04:28 During the quarter, we announced our technology collaboration with Spirit AeroSystems to apply our advanced 3D woven composite technology to hypersonic vehicles and take advantage of our proprietary 3D woven composites in a high temperature environment providing both structural robustness and thermal protection, and building on our proven ability to industrialize 3D woven composites at high volumes. This is an example of the intense collaboration our teams are good at, working closely with our technology partners in the design, development and commercialization of the most advanced composite applications.

05:03 In addition to working on engine components applications with our partner SAFRAN, we continue development of wing applications with Airbus Wing of Tomorrow program and other composite programs in commercial and defense applications.

05:16 Our Machine Clothing segment continued to perform exceptionally well. Our engineers and sales and service teams in MC work closely with key customers to develop the next generation of belt materials for improved operational efficiency, performance and durability, and customers value our service technical expertise and innovation. We saw good demand in the quarter for new products in all product lines.

05:38 Demand in MC's end markets has been resilient and particularly strong in packaging in the Americas. Tissue markets have held up, although demand is mixed and flat overall, as tissue machine utilization is below long-term averages and tissue producers are working through distortions caused by the pandemic's effect on away-from-home paper markets. This should improve as workers go back to offices and students are back in school.

06:02 In other end markets, demand was strong in the quarter for corrugators, nonwovens and building products. Even publication was better this quarter, likely a pause in the longer-term secular decline of printing and writing grades of paper. We are seeing significant logistics challenges in price inflation on various raw materials and wages. So far, supply chain management and operations teams have done an excellent job. They've been able to secure the materials we need to run our operations that only moderate increases in costs.

06:31 In general, we strive to offset inflationary cost through productivity savings, but this time may be different, as we don't see inflationary pressures abating anytime soon. If anything, conditions grew more challenging during the third quarter.

06:45 Let me make a few comments on corporate governance and capital allocation before turning the call over to Stephen. In early August, the company moved closer to a single class share structure following the secondary offering of nearly all of the Standish Family's ownership in the company with their few remaining shares converted to Class A common stock.

07:05 As a result, today, there are more than thirty two point three million shares of Class A common stock outstanding and less than one thousand two hundred shares of Class B stock outstanding, which are held by two former employees. The transaction effectively created a conventional single-class governance structure for our shareholders.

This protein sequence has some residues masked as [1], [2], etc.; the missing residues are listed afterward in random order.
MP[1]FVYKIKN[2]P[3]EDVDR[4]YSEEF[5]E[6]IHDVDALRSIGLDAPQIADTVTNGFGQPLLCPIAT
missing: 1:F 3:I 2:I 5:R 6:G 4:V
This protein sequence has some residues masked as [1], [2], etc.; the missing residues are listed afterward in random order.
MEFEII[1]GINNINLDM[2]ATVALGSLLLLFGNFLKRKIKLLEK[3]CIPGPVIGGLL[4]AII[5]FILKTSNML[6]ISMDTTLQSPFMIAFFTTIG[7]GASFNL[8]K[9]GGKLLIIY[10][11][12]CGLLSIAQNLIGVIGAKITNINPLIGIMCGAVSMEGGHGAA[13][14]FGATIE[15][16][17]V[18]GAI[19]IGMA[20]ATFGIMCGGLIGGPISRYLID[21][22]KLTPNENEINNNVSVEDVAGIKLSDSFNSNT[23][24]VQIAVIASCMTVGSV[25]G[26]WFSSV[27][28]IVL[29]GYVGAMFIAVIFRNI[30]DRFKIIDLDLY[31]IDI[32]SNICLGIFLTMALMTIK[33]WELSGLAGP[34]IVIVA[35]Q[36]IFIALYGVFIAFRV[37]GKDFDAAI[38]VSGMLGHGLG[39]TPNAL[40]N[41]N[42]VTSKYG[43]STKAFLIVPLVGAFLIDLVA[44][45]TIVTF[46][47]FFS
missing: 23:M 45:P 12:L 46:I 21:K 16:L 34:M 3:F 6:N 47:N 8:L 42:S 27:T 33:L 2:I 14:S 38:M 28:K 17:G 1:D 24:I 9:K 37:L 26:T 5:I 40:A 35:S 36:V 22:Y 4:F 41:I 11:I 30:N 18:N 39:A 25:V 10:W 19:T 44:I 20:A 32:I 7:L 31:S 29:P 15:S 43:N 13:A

07:23 Regarding capital allocation, as we mentioned in the past, our priority is to use our balance sheet first for organic growth investments, where we can add value for our customers, and then acquisitions that fit our strategy enable us to build on our technology leadership and market positions in both segments.

07:40 Adding to these options, Albany's Board of Directors has authorized a two hundred million dollar share repurchase program, expanding the set of capital allocation alternatives we have at our disposal. We continue to look for acquisitions that advance our technology and market position in a fair price and we're focused on value creation from both an organic and inorganic investment perspective.

08:01 In summary, we had another good quarter. Our businesses are executing well, we continue to push the envelope in our technology development with new products in both segments, and secular trends in our end markets are favorable.

08:13 So with that, I'll hand the call over to Stephen for more detail on our financials. Stephen?

Stephen Nolan

08:18 Thank you, Bill, and good morning to everyone. I will talk first about the results for the quarter and then comment on the outlook for our business for the balance of the year.

08:28 For the third quarter, total company net sales were two hundred and three point four million dollars, an increase of nine point six percent compared to the two hundred and twelve million dollars delivered in the same quarter last year. Adjusting for currency translation effects, net sales rose by eight point eight percent year-over-year in the quarter.

08:48 In Machine Clothing, also adjusting for currency translation effects, net sales were up nine point nine percent year-over-year. All major grades of product led by engineered fabrics and packaging grades contributed to the year-over-year increase in net sales.

09:05 Engineered Composites' net sales again after adjusting for currency translation effects grew by six point seven percent, primarily driven by growth on LEAP and CH-53K, partially offset by expected declines on the 787 and F-35 platforms.